This article first appeared in the Effective Evangelism column of the Christian Research Journal, volume 22, number 04 (2000). For further information or to subscribe to the Christian Research Journal click here.
What are we after when we talk with members of the Mormon church? Do we want to “best” them with words, leaving them stunned and speechless? Is our desire to make the Mormon missionary at our door look and feel foolish? Or, is there an underlying concern for the neighbor who is raising his or her family to be moral and temple-worthy, a compassion fueled by the recognition that even “good” people can still be bound for outer darkness?
Mormon missionary, Mormon neighbor, Mormon co-worker, Mormon relative — all provide us with opportunities to relate in a way that brings them one step closer to true repentance and faith in Christ. And that, I suggest, is the ultimate goal of any witnessing encounter: to win their heart rather than win the argument.
Using a Latter-Day Saint’s Own Scriptures. This article explores practical ways to dialogue with Latter-day Saints with this goal in mind and to use the Mormon’s scripture to achieve this goal. Why use Mormon scripture? Because it is Mormon scripture, and as such it puts the conversion on comfortable ground for the Mormon, at least initially. Using LDS scripture also demonstrates that we care enough about them individually to try to understand their religious beliefs and the things they revere. Our care for the person must always be what moves us into their lives.
Which Mormon Scriptures Do We Use? Effective verses from LDS scriptures are ones that raise questions about the person’s life and relationship with God. Many LDS people are blind to their own sinfulness and the ineffectiveness of the Mormon system to make them worthy before the heavenly Father. We want to stir up within their hearts an awareness of how far they fall shot of god’s standard of perfection and encourage them to take a realistic look at their lives.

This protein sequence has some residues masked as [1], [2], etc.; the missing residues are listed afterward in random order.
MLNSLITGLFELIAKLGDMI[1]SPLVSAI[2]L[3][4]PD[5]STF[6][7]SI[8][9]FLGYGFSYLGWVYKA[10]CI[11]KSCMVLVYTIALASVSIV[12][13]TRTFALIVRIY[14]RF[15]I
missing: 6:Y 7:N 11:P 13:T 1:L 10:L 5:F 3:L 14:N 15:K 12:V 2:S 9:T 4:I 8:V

Example 1 — Doctrine and Covenants 82:7 — Past sins come back to haunt you. This verse states, “And now, verily I say unto you, I, the Lord, will not lay any sin to your charge; go your ways and sin no more; but unto that soul who sinneth shall the former sins return, saith the Lord your god” (emphasis added).
The idea that even confessed sins return and make us guilty once more before God can be sobering to Mormons who think they’re leading a fairly moral life and therefore are right with god. One possible way to open the conversation is to ask, “Have you ever committed the same sin over again?” or “Have you repeated a sin even after confessing it to God”? Most people know they have lied, disobeyed, and cheated — more than once!
Within the LDS system, what is the result of such sinful behavior? Guilt added on top of guilt. Consider the words of former LDS President Spencer W. Kimball regarding this verse: “We can hardly be too forceful in reminding people that they cannot sin and be forgiven and then sin again and again and expect repeated forgiveness. The Lord anticipated the weakness of man which would return him to his transgression, and he gave this revelation in warning [cites D&C 82:7].” (Ibid., 170.).
Earlier in this same book, after quoting D&C 82:7, Kimball states, “Those who feel that they can sin and be forgiven and then return to sin and be forgiven again and
Then return to sin and be forgiven gain and again must straighten out their thinking. Each previously forgiven sin is added to the new one and the whole gets to be a heavy load.” (Ibid, 170.)
In light of this Mormon scripture, is unreasonable to ask Latter-day Saints how they are doing spiritually and what they think their current standing is before god, or if guilt has been a heavy burden to them because of repeating a particular sin? Meanwhile, gentleness and compassion must cushion our approach. We certainly don’t want to slam-dunk a Mormon in his or her sin and stir up resentment rather than true repentance.